Open Society Foundations (OSF)
|George Soros, Chairman
Christopher Stone, President
Jonathan Soros, Global Advisory Board Member
Open Society Foundations (OSF), formerly the Open Society Institute, is an international grantmaking network founded by business magnate George Soros. Open Society Foundations financially support civil society groups around the world, with a stated aim of advancing justice, education, public health and independent media.
The OSF has branches in 37 countries, encompassing a group of country and regional foundations, such as the Open Society Initiative for West Africa, and the Open Society Initiative for Southern Africa; its headquarters are in New York, New York.
On May 28, 1984, Soros signed a contract between the Soros Foundation (New York) and the Hungarian Academy of Sciences, the founding document of the Soros Foundation Budapest. This was followed by several foundations in the region to help countries move away from communism.
In 1991 the foundation merged with the Fondation pour une Entraide Intellectuelle Européenne, an affiliate of the Congress for Cultural Freedom, created in 1966 to imbue ‘non-conformist’ Eastern European scientists with anti-totalitarian and capitalist ideas.
In August 2010, it started using the name of Open Society Foundations (OSF) to better reflect its role as a funder for civil society groups around the world.
In 2012, Christopher Stone joined the OSF as the second president. He replaced Aryeh Neier, who served as president from 1993 to 2012. Stone announced in September 2017 that he was stepping down as president.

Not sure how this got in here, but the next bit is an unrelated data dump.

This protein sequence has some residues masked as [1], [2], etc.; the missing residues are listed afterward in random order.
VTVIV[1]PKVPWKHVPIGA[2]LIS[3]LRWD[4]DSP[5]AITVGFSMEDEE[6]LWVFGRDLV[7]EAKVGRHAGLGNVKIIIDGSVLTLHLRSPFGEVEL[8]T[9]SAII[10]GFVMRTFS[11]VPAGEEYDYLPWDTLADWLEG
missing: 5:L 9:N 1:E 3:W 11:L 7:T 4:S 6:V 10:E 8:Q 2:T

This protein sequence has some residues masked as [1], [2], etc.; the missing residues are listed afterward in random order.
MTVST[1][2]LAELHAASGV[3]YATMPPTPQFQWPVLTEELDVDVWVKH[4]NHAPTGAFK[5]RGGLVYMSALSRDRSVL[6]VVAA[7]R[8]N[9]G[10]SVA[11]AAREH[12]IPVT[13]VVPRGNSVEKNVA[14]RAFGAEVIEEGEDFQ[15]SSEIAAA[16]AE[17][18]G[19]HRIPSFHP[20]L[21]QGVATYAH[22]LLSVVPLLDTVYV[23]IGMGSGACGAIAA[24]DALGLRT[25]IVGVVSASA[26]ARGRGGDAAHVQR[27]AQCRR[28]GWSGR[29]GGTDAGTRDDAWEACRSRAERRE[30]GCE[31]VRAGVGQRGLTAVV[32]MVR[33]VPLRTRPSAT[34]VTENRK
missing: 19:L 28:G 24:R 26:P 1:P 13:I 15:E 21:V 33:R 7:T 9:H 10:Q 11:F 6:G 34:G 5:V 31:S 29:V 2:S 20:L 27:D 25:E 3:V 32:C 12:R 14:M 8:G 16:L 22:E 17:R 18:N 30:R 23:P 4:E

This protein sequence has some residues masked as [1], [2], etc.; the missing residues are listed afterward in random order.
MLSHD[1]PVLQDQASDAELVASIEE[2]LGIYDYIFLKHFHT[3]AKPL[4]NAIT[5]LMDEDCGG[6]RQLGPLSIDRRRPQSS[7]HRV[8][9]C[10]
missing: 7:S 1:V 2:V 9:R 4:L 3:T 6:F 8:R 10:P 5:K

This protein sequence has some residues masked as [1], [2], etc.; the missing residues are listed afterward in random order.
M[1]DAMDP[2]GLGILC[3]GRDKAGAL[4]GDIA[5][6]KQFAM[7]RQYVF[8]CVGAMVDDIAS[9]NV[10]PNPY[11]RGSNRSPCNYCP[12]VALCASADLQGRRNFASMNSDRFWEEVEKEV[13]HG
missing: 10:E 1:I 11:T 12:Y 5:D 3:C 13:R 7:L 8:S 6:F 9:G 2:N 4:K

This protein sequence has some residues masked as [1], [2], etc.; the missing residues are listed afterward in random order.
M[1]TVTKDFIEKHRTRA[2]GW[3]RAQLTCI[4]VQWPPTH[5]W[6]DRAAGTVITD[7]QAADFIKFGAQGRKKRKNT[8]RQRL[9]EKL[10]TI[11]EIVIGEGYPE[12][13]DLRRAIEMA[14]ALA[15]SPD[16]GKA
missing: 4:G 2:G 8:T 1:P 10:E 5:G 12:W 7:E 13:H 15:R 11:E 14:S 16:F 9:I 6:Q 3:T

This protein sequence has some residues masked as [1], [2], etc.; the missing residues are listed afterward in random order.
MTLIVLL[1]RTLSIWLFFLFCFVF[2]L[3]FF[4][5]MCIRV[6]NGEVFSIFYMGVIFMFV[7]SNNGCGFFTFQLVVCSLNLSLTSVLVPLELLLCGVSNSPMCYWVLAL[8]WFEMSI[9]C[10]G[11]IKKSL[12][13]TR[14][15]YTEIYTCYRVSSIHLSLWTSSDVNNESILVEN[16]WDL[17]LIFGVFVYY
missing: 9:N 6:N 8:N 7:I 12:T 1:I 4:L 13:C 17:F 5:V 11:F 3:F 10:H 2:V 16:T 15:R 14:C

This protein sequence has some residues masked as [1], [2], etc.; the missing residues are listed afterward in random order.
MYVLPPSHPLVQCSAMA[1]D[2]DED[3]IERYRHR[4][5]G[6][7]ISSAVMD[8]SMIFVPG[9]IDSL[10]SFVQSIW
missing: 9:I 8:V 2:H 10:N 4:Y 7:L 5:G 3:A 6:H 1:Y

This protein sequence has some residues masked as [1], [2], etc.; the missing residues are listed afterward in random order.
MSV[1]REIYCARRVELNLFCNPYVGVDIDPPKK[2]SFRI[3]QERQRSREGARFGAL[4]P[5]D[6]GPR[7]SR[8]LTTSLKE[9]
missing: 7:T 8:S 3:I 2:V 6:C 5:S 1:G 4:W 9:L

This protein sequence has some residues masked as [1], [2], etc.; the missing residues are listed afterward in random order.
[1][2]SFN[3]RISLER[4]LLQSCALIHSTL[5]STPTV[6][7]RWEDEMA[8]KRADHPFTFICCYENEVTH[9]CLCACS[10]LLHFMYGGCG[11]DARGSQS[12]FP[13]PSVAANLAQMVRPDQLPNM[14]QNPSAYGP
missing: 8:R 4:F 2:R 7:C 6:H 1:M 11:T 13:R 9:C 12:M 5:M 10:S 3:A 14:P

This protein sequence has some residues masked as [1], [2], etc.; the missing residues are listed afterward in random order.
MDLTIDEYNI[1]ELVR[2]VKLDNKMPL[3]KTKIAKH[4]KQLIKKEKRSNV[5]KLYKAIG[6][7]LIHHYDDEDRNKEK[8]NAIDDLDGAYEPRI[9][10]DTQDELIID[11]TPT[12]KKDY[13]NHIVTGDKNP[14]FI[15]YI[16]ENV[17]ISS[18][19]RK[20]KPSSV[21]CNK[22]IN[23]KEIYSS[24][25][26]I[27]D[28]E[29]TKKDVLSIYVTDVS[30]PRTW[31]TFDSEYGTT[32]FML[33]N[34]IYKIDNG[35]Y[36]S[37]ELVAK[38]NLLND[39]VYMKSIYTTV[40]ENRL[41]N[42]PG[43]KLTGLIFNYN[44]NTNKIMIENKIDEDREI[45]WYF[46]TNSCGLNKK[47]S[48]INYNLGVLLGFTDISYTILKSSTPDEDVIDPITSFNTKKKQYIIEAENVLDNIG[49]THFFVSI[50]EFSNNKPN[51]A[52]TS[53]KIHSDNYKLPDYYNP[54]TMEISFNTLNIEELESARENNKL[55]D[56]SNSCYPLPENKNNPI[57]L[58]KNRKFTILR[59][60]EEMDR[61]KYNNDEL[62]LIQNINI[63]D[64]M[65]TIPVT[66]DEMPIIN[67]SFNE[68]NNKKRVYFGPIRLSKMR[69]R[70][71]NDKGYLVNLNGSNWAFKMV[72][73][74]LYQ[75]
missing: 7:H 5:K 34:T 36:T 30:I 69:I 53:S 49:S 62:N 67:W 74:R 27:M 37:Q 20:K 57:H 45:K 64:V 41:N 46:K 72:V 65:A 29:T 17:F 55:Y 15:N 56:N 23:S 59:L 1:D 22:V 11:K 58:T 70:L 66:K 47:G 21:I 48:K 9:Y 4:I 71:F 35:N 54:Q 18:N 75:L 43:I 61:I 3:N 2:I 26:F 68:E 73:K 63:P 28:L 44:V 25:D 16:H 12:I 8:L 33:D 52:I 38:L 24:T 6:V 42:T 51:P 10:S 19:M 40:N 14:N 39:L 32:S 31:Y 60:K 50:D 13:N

In 2016, the OSF was reportedly the target of a cyber security breach. Documents and information reportedly belonging to the OSF were published by a Web site. The cyber security breach has been described as sharing similarities with Russian-linked cyberattacks that targeted other institutions, such as the Democratic National Committee.
In 2017, it was reported that Soros had transferred $18 billion to the Foundation.
On July 1, 2016, DCLeaks released the emails of four-star General Philip Breedlove, the former NATO supreme commander in Europe. The emails allegedly show that Breedlove sought to overcome President Barack Obama‘s reluctance to escalate military tensions with Russia over the war in Ukraine in 2014.
On August 12, 2016, DCLeaks released roughly 300 emails from Republican targets, including the 2016 campaign staff of Arizona Senator John McCain, South Carolina Senator Lindsey Graham, and 2012 presidential candidate and former Minnesota Representative Michele Bachmann. The release included 18 emails from the Illinois Republican Party.
On August 12, 2016, DCLeaks released information about more than 200 Democratic lawmakers, including their personal cellphone numbers.
On August 15, 2016, DCLeaks released 2,576 files predominately related to George Soros‘ Open Society Foundation. The leak included the Foundation’s internal work plans, strategies, priorities and other worldwide activities by Soros